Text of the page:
Friday, December 4, 2009
Should Edgar be Hall's first DH?
I don't have a problem with designated hitters.
I mention that only because I've been accused of discriminating against designated hitters. But I'm not. I'm fine with them.
What I'm not fine with is this argument: "Designated hitter is a position just like any other position. Further, just as the best first baseman and the best shortstop belong in the Hall of Fame, so the best designated hitter belongs in the Hall of Fame."
That's nonsense. The best players belong in the Hall of Fame, with "best" measured by runs and (by extension) wins. The best DH doesn't automatically belong in the Hall of Fame any more than the best pinch runner or left-handed setup man belongs in the Hall of Fame.
With that out of the way, let's talk about Edgar Martinez.
He was of course a devastating hitter. Since 1900, there are 47 players with at least 7,500 plate appearances -- Edgar finished with 8,672 -- and at least 50 percent of their time at first base or DH. Among those 47, Martinez ranks sixth in OPS+ and ninth in runs created.
The names around Martinez in both categories do give one pause, though. Some Hall of Famers, sure. But also Todd Helton, Jason Giambi, Fred McGriff, Harold Baines, and Carlos Delgado. Martinez was a better hitter than all of those fellows ... but then again, all (or most) of them contributed more with the glove than Martinez did. How do we account for defense?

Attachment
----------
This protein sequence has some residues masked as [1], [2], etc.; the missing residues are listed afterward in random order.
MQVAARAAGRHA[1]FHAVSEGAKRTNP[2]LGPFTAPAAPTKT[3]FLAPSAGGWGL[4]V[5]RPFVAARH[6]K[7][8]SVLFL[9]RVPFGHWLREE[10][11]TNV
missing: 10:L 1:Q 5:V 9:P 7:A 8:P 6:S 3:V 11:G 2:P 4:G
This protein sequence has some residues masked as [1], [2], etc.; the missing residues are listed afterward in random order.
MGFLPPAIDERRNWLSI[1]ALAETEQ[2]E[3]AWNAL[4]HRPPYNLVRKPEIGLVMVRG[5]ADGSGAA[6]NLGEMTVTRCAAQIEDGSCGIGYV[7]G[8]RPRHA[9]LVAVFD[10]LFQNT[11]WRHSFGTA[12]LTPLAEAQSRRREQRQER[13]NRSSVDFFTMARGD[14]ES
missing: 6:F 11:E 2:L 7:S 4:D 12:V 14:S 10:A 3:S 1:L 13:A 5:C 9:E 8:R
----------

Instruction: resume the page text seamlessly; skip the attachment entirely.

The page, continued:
Shawn Smith's version of wins above replacement (WAR) does just that, and Martinez does finish ahead of all those players I named:
Edgar - 67.2
Helton - 53.1
Giambi - 52.3
McGriff - 50.5
Delgado - 43.5
Baines - 36.9
Ah, that's more like it. We might still ask a philosophical question -- Is a player who doesn't play defense more valuable defensively than a player who plays defense poorly? -- but by this measure, at least, Martinez separates himself from his peers who probably will not be elected to the Hall of Fame.
As you might guess, in terms of WAR there are players bunched around Martinez who are in the Hall of Fame (Carlton Fisk, Duke Snider, Eddie Murray) and players who aren't (Bobby Grich, Alan Trammell, Jim Edmonds). But the players who are in the Hall probably should be, and the players who aren't in the Hall probably should be, too.
I've been going back and forth on Edgar Martinez for years. Today, though, I'm convinced. He belongs. He wasn't nearly as valuable during his career as Frank Thomas or Jeff Bagwell, both of whom richly deserve enshrinement. But he was valuable enough.